2009-01-12 08:47:31

Songbirds such as swamp sparrows appear to sing sophisticated, hard-to-produce songs in hostile situations, a U.S. university researcher said. When challenged, male swamp sparrows escalate their vocal performance by increasing the frequency range and speed of their songs, a study by University of Miami biology graduate student Adrienne DuBois said. The findings add to researchers' understanding of how birds use signals to communicate, DuBois and her colleagues said. Vocal performance was...

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2009-01-09 12:20:00

Birdsongs are used extensively as models for animal signaling and human speech, offering a glimpse of how our own communicating abilities developed. A new study by Adrienne DuBois, a graduate student at the University of Miami (UM) College of Arts and Sciences Department of Biology, shows that the Swamp Sparrow has the ability to emit songs that are physically difficult to produce during hostile situations, implying that songbirds use sophisticated vocal performances as signals in aggressive...


Latest Melospiza Reference Libraries

38_13b7afe0aeea9510948c142fc6ad68e5
2006-02-21 06:14:22

The Fox Sparrow (Passerella iliaca) is a large sparrow and the sole member of the genus Passerella. Adults of this bird are heavily spotted and streaked underneath. In eastern and northern birds, the upper parts, wings, rump and tail are rusty and the underparts are white with streaks rusty to dark brown. Western birds have dark brown upperparts and dark brown streaks underneath. In some regions, western birds may have grey on the head and back. Their breeding habitat is wooded areas...

38_17c6638ef7cbd8847da3eacceeeba795
2006-02-21 05:52:07

The Swamp Sparrow (Melospiza Georgiana) is a medium-sized sparrow with a slow monotone trill, slower than that of the Chipping Sparrow. Adults have streaked rusty and black upperparts with a grey breast, light belly and a white throat. They have a rust-colored cap and wings. Their face is grey with a dark line through the eye. They have a short bill and fairly long legs. Their breeding habitat consists of marshes (including salt marshes) across eastern North America and central Canada....

38_83bcac6fe8b29f37e5288fa3b6233490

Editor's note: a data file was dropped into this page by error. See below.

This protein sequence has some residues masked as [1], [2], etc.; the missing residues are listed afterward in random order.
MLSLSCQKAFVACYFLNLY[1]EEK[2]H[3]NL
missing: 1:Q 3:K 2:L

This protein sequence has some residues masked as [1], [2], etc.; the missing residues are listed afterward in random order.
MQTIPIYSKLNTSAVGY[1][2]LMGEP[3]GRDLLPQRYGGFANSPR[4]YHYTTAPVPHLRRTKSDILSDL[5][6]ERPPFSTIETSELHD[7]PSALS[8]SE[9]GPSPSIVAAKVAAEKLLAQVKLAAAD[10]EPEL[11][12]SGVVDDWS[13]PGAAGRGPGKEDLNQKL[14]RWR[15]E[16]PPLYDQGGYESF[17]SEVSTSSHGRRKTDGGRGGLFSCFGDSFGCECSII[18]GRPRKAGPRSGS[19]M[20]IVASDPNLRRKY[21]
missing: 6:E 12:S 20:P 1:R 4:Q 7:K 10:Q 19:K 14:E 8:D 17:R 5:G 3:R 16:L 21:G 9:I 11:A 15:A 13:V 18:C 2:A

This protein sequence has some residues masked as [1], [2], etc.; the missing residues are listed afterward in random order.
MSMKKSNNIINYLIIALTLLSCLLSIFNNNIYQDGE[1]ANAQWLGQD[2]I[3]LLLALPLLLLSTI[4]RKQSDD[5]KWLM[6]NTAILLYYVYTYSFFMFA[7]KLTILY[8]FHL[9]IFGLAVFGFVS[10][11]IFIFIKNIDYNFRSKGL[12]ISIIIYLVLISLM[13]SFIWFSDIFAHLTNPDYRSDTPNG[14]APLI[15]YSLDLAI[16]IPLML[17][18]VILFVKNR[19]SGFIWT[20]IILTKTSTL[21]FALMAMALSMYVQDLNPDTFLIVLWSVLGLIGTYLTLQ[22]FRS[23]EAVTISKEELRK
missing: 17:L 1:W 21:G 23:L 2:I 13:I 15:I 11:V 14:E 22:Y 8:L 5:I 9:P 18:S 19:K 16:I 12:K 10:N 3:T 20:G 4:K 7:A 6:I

2006-02-21 05:47:43

The Lincoln's Sparrow (Melospiza lincolnii) is a medium-sized sparrow that was named by Audubon after his friend, Thomas Lincoln. Adult birds have dark-streaked olive-brown upperparts, a light brown breast with fine streaks, a white belly and a white throat. Their cap is brown and has a grey stripe in the middle. Their wings are olive-brown and their tail narrow. Their face is grey with brown cheeks, a brown line through the eye and an eye ring. They are somewhat similar in appearance to...

38_a45406357ebeb98aa6bf6277bfe75d7b
2006-02-21 05:35:19

The Song Sparrow (Melospiza melodia) is a medium-sized sparrow with brown upperparts, dark streaks on the back and white underparts. They also have dark streaking and a dark brown spot in the middle of the breast. They have a brown cap and a long brown tail. Their face is grey with a streak through the eye. There are regional variations in this bird's appearance across its range. They breed in brushy areas and marshes, including salt marshes, across most of Canada and the United States and...

30_17c6638ef7cbd8847da3eacceeeba795
2005-06-02 08:05:34

The Swamp Sparrow (Melospiza Georgiana) is a medium-sized sparrow. Adults have streaked rust and black upperparts with a grey breast, light belly and a white throat. They have a rust-colored cap and wings and their face is grey with a dark line through the eye. They have a short bill and fairly long legs. Their breeding habitat includes marshes, such as salt marshes, across eastern North America and central Canada. The bulky nest is attached to marsh vegetation, often with leaves...

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Word of the Day
mundungus
  • A stinking tobacco.
  • Offal; waste animal product; organic matter unfit for consumption.
This word comes from the Spanish 'mondongo,' tripe, entrails.